Railroad Empire is as dull as it is archaic
A few years ago, text-based Facebook games, with play consisting of merely clicking buttons next to static images, were common place. Since then, however, games on the platform have evolved drastically to contain vibrant art and more involved gameplay. Railroad Empire is not such a title. Centered around creating a business of interconnected railways, this game of technological, railroad evolution is a step backwards with a bland design and a cumbersome interface.
Given a map of the United States or Canada, you are tasked with building a network of train stations across one of the respective countries. Given several hundred thousand dollars to begin with, it is fairly easy to get started, but the presentation is absolutely overwhelming and akin to something more like Microsoft Excel rather than a social game. Presented with a Google Map of a country, covered in a web of potential train stations, it becomes an information overload as the first screen you see is littered with check boxes, drop lists, data fields, buttons, and other superfluous bits of information that you will have no clue what to do with.
Learning what to do is possible, but not in a good way. It’s easy to pick up because the concept is so basic. The general idea is to purchase a railway, then purchase another one near by so that trade can commence between these two cities. Given a spreadsheet-style chart, each city supplies certain goods (such as mail, food, or people) and demands others. The objective is to plot out routes in which supply and demand are met so that income can be generated. Unfortunately, that is about the extent of play, as this mechanic then becomes cyclical.
With the funds earned, you primarily only expand your railway holdings further, plotting out which cities what train stops at, every few hours, for trading. Along with this, there are conceptual rewards in buying new train engines for more expedited locomotion, but such consists of nothing more than a static photograph. Additionally, you will need to research your way through the ages of locomotive technology, starting with the steam engine, by spending slowly recharging resource points and general cash. It’s also worth noting that this area is nothing but text and each task takes several hours to complete.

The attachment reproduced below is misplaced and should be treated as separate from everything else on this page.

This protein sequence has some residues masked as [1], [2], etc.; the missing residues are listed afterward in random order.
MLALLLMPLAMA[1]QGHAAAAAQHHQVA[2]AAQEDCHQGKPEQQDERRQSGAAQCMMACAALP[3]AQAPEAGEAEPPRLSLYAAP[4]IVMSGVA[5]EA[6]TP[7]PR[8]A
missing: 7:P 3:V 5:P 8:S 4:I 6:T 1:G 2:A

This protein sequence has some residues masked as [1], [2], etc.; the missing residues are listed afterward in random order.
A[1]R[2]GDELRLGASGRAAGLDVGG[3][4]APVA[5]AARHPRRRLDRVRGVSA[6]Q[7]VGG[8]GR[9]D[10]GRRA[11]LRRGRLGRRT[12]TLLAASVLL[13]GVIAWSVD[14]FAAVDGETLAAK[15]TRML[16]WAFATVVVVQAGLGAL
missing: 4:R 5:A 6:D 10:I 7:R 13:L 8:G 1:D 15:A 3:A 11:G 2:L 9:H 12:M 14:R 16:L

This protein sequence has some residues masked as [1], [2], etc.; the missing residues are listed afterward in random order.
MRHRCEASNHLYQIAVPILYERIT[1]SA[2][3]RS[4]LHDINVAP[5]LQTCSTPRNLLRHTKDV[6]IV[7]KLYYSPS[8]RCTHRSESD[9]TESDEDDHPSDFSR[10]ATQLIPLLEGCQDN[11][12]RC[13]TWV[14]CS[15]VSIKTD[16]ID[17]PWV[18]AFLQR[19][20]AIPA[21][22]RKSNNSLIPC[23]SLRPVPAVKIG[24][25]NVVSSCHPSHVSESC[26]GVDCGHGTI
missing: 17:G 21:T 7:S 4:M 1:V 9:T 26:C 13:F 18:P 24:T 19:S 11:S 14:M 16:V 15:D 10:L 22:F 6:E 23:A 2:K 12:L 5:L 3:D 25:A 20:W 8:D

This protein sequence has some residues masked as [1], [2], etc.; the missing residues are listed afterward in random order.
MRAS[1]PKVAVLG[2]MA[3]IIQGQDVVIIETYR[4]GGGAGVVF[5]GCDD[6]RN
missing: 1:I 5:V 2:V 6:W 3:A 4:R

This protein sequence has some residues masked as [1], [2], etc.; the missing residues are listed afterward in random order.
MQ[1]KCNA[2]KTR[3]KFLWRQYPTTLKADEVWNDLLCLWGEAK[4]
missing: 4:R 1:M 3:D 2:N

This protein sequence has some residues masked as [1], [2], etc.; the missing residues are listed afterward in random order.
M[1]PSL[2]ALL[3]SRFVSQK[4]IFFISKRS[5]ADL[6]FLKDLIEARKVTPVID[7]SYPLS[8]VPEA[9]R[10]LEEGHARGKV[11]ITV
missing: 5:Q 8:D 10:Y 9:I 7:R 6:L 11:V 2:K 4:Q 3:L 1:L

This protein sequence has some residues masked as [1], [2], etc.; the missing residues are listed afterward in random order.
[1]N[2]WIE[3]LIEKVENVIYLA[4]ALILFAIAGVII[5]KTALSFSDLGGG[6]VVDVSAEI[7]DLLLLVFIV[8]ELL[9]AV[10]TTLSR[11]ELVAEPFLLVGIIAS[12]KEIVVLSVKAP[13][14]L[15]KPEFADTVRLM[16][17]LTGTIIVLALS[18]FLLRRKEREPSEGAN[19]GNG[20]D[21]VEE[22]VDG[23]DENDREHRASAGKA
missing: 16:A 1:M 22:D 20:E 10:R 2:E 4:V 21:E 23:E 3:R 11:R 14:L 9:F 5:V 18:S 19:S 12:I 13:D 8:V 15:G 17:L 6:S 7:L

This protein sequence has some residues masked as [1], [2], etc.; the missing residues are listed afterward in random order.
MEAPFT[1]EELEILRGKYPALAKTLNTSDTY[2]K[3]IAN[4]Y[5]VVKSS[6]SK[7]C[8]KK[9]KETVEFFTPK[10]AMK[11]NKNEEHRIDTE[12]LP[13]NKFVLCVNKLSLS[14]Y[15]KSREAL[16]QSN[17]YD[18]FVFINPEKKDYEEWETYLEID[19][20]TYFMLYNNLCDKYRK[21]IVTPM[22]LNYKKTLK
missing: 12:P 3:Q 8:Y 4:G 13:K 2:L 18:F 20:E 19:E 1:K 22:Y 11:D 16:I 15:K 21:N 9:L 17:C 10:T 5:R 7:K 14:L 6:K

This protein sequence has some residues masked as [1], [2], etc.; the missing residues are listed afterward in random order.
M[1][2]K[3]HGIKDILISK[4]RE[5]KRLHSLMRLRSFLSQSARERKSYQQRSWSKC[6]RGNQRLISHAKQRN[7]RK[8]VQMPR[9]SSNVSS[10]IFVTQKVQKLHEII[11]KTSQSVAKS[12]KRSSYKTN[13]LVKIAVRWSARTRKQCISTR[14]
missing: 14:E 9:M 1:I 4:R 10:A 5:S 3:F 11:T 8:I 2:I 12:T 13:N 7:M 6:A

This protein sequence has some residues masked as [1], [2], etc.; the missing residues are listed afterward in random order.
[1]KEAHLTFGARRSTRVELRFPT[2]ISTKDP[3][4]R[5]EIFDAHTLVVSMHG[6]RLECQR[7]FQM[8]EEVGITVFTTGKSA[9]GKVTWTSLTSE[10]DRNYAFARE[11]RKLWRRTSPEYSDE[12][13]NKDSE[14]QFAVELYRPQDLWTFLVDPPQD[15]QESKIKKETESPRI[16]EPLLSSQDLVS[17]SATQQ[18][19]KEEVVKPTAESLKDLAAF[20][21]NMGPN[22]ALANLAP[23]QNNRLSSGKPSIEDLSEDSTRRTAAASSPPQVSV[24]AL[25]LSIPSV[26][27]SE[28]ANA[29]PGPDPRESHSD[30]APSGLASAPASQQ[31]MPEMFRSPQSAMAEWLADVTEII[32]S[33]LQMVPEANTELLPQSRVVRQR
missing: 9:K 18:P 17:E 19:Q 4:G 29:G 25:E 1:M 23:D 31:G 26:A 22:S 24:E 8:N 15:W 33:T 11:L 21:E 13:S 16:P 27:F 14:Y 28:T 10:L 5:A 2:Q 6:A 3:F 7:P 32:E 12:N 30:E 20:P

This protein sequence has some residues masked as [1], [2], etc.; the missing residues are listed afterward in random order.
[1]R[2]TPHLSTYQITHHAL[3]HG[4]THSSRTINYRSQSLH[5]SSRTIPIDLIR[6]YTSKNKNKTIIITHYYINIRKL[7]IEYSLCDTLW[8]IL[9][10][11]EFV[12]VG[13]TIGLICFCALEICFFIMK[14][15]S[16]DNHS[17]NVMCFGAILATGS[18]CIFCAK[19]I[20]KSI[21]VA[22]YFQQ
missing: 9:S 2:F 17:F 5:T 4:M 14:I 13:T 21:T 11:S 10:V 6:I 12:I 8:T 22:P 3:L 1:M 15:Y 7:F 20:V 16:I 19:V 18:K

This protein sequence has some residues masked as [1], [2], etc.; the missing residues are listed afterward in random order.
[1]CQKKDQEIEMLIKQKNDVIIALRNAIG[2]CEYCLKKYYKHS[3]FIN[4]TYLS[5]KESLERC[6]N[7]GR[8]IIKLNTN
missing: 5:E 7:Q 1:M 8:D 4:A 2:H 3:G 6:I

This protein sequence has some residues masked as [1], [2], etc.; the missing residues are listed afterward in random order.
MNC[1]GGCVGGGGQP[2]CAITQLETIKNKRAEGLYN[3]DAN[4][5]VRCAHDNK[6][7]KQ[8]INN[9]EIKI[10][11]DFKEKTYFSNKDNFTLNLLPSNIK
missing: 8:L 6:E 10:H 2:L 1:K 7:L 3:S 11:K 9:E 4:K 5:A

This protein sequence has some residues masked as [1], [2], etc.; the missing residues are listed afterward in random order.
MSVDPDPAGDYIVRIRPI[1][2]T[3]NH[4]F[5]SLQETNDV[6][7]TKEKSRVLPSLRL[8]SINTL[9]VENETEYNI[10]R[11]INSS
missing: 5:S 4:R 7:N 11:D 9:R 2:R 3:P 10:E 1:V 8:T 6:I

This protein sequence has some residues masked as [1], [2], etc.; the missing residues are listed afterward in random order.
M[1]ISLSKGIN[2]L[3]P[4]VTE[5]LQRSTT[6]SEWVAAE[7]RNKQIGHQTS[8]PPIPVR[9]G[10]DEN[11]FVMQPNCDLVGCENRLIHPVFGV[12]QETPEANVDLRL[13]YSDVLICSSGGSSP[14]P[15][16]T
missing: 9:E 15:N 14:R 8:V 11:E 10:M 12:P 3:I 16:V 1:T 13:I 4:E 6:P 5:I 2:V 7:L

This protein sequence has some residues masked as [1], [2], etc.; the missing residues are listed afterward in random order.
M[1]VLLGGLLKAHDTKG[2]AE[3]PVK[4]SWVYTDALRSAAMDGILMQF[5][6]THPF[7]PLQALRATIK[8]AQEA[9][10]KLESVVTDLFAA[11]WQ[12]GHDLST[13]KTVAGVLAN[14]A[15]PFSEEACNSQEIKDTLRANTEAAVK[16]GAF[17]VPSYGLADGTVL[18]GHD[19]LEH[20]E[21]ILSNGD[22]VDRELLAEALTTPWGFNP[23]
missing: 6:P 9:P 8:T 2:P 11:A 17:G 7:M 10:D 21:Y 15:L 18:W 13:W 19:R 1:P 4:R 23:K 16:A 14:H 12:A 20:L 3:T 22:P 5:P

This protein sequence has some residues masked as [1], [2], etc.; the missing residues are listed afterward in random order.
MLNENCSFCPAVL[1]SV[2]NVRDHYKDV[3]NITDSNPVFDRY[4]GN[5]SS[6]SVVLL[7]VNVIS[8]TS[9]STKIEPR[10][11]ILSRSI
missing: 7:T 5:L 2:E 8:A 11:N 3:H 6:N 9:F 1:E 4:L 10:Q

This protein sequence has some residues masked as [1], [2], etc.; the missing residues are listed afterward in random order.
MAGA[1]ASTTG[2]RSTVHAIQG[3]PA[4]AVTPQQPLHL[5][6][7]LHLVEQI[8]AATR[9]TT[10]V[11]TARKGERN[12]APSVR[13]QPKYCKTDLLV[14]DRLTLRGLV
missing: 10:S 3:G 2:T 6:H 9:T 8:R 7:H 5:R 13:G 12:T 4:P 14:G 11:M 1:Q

There’s not much in the way of social mechanics either. Aside from the occasional wall posting, the only other feature of note is the ability to invite and appoint friends to business positions (e.g. chief operation officer) for reduced costs to things like maintenance or research. There are also some gifts to give, that are more text, that consist of Board of Directors points (used for purchasing premium game elements) and trains.
Of course, it will be a wonder if you even dive deep enough into Railroad Empire to discover any of this. Fact of the matter is that the game is absolutely no fun at all and the first experience is mostly just clicking around to figure things out. The tutorial is of little help and a huge turn-off in general as each slide of it is a mass of essay-like text that covers half the screen. Between this and the busy, uninspired presentation, most players are likely to leave the game within the first few minutes of play. Even the second or two it takes to load different pages and menu items wears patience down very quickly.
There is simply nothing to grab you in Railroad Empire. That isn’t to say the concept of building up a railway business is a bad idea. Just look at the game Ticket to Ride. Here though, the app isn’t presented in any sort of game-like manner. All it comes down to is clicking around a Google Map, making money every couple of hours, and “upgrading” your train because the icon you clicked on said it was an upgrade. The whole thing is just boring to look at and even more boring to play.